The Impact of Knowledge Codification, Experience Trajectories and Integration Strategies on the Performance of Corporate Acquisitions
This study addresses the following questions: (1) can organizations learn how to manage infrequent and heterogeneous tasks ? (2) If they can, then what are the mechanisms that might explain learning under these circumstances ?, and (3) what are the limitations under which these mechanisms operate ? A model based on explicit knowledge codification and tacit experience accumulation is submitted and tested using data from a sample of 183 acquisitions in the US banking industry. Measures of post-acquisition integration strategies and of pre-acquisition resource characteristics are included in the model. We find that tacit knowledge accumulation significantly impacts performance when the experiences are highly homogeneous, and that knowledge codification improves acquisition performance in the context of high post-acquisition integration, i.e. when the organizational challenge is particularly complex. Also, the level of integration between the two firms involved in the acquisition positively influences performance, while the replacement of top managers in the acquired firm impacts performance in a negative fashion. Implications are drawn for organizational learning theory and for a knowledge-based view of corporate acquisitions.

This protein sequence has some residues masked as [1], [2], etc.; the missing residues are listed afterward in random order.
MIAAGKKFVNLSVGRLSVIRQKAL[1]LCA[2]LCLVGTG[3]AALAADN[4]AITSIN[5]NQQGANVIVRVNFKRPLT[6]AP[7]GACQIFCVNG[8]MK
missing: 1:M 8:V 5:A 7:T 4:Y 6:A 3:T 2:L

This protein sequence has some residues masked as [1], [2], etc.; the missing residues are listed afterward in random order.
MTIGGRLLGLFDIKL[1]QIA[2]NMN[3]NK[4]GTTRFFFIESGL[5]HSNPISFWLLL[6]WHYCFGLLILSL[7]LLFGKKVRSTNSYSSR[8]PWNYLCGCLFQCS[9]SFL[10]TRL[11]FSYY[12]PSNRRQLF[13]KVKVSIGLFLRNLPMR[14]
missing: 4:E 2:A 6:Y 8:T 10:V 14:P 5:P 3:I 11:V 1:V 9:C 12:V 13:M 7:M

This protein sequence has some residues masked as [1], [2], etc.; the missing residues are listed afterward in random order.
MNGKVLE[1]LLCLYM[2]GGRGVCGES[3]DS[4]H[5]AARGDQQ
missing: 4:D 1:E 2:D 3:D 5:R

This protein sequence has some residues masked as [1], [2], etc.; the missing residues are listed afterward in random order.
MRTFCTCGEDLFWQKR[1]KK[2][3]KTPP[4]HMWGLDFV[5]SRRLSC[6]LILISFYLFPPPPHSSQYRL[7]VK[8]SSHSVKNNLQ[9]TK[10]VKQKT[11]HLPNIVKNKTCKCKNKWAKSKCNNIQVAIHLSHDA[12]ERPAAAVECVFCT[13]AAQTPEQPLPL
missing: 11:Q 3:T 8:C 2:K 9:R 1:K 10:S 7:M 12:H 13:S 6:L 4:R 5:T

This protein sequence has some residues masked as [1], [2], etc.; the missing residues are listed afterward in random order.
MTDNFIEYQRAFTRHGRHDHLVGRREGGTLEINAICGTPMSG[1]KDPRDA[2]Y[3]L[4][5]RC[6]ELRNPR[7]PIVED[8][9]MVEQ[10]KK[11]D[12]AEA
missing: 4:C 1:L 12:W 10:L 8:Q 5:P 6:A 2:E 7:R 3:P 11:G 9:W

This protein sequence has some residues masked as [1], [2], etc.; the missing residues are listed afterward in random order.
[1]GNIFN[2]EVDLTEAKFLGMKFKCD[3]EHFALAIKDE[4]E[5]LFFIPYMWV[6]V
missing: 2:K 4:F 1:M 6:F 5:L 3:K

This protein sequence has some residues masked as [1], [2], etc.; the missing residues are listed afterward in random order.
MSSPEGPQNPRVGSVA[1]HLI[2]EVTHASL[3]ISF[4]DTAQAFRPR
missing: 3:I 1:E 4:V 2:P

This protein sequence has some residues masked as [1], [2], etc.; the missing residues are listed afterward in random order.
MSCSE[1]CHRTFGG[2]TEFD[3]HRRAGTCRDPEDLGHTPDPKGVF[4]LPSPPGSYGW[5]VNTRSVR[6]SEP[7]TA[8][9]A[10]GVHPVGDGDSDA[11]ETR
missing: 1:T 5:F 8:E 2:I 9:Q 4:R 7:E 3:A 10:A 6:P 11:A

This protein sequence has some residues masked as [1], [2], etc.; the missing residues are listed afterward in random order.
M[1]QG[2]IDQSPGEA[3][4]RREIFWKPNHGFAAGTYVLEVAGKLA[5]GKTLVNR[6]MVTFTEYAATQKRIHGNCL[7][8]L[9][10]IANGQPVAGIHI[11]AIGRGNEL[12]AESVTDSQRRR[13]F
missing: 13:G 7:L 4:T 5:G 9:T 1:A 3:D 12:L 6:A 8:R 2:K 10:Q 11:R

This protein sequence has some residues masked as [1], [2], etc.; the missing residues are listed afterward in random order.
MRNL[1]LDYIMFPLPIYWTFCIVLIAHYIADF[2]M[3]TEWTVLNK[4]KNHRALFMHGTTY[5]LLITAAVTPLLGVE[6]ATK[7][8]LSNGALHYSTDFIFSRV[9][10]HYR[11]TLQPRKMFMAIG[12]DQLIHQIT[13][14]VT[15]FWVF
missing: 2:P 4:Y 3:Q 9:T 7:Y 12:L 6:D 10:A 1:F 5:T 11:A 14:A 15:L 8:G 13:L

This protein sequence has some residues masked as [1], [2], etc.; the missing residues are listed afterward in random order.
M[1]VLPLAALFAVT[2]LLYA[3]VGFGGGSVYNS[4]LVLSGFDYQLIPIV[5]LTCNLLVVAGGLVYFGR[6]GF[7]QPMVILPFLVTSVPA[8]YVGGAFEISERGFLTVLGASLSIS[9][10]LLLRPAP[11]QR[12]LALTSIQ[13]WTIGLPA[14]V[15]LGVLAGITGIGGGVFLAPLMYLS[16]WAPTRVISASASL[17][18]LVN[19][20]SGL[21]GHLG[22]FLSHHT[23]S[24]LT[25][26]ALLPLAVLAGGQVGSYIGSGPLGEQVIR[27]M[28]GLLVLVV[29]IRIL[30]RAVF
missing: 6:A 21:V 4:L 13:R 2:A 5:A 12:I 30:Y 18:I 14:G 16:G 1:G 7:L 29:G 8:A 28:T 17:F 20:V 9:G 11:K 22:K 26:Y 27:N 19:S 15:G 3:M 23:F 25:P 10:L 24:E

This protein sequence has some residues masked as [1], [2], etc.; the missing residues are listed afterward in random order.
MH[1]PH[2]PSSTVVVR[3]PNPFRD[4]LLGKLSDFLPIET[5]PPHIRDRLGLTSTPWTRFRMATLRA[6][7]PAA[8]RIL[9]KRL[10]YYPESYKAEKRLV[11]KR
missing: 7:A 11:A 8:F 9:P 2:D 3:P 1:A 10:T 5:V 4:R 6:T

|Date of creation:||Aug 1998|
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